This interview was recorded at the Are We There Yet: Preservation of Roadside Architecture and Attractions Symposium, April 10-12, 2018, Tulsa, Oklahoma
Ron Anthony: I’m a wood scientist, by training, and so I consult on wood-related issues on projects. That may involve anything from helping the architect or the engineer understand the type of wood, the condition of the wood, why is the condition the way that it has developed, why is the condition the way that it is, what are the potential treatment options for that. Any of those kinds of things tend to be what I do as a wood scientist.
Well, I have a keen interest in military history. I spent time in the Marine Corps. It’s such a diverse field, from the standpoint of preservation. There are so many aspects, materials, technology, landscapes, all of that that comes into play. So this seemed to be a very good opportunity to try and tie that together and meet with some people that are doing that kind of work.
I think one of the key things is the diversity of the work that people are doing. Everything from materials and goggles to sites that are very expansive, to so many different things that we don’t normally see in historic preservation because they have developed through military applications and developments over the years.
The other thing I would say about the conference series is I believe that NCPTT is taking the right approach. We tend to have a hundred, plus or minus, attendees. I think anytime you can keep it below about 150 it really enhances the opportunity for the interaction between all the participants. If you have a conference where you end up with 300 people, 500 people, you become very niche oriented. Since we have such diversity in subject matter at these conferences, keeping that number of participants low, relative to other conferences, I think is extremely beneficial.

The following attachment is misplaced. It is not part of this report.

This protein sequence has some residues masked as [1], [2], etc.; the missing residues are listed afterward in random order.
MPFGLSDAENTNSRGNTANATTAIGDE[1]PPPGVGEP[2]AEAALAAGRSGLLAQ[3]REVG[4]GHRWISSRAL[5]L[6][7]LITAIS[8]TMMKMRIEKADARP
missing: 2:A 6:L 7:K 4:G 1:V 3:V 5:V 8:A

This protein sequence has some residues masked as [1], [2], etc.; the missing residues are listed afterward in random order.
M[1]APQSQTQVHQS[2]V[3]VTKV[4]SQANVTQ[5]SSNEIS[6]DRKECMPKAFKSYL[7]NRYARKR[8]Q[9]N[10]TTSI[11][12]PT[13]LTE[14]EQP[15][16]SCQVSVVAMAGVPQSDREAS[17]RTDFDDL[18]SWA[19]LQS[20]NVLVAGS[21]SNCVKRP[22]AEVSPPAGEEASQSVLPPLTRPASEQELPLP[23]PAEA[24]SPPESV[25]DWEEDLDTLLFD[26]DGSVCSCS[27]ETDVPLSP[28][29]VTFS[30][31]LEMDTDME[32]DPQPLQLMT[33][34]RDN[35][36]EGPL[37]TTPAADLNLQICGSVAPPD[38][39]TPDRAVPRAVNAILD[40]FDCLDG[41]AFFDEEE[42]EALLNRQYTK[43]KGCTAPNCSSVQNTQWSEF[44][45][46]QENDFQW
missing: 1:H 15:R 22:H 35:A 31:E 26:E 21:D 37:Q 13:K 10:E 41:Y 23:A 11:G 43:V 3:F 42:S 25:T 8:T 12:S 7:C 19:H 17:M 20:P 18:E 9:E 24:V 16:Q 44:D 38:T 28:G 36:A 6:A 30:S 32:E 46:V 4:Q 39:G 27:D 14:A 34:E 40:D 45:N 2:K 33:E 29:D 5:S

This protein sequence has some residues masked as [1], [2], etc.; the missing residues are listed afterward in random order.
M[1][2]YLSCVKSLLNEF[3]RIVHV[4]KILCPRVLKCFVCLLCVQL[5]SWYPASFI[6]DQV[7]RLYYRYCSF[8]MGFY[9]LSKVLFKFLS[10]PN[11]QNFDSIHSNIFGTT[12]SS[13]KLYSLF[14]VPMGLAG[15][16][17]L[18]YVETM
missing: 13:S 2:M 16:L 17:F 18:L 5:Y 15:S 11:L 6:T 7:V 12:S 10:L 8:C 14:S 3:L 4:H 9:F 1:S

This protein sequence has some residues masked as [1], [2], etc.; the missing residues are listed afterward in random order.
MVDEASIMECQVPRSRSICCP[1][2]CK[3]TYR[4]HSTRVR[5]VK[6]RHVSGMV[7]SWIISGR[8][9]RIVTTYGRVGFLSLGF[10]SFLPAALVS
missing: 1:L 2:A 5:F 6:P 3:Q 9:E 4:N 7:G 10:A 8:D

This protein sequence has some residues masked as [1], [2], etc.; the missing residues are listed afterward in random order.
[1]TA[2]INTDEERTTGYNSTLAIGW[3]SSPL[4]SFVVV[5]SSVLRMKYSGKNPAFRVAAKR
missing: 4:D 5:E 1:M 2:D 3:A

Future symposia. I think the one that comes to mind, because you look at the work of NCPTT and the grants that they have funded, there’s an awful lot of information related to mining history. The development of mining certainly in the American West is an area that could be further explored. You’ve got materials, you’ve got cultural landscapes, you’ve got technology, you’ve got deterioration mechanisms. You’ve got all of those things tied together in environments that are being impacted, certainly by climate change, but also with limited resources in many cases. So it’s very difficult for people to do, in many cases, excellent work. But by having a symposium that addresses mining aspects or mining history, allows us to do like we’re doing here and pull people together with different disciplines, different experience to the benefit of the larger body.
I think NCPTT provides a valuable service to the historic preservation community, and I would say that, as a taxpayer, it’s disappointing that we struggle to do the level of work that is done through NCPTT. It’s kudos to the staff and everyone that takes advantage of the somewhat limited resources and gets out of it not only the grants, but things like a symposium like this. That’s a very good kudo to the staff.
Ron Anthony, wood scientist, received an M.S. in Wood Science and Technology from Colorado State University. Prior to forming Anthony & Associates in 1999, he conducted research and consulted on wood properties and the use of wood in construction applications. Mr. Anthony’s research activities, several projects that have been conducted through NCPTT, have focused on nondestructive evaluation and materials testing to better understand how wood interacts with other materials and performs over time. He participates in historic preservation projects, conducts forensic investigations, and assists with timber design issues. Mr. Anthony is the 2002 recipient of the James Marston Fitch Foundation Grant for his approach to evaluating wood in historic buildings. He is a Fellow in APT International and the 2018 recipient of APTI’s Harley J. McKee Award.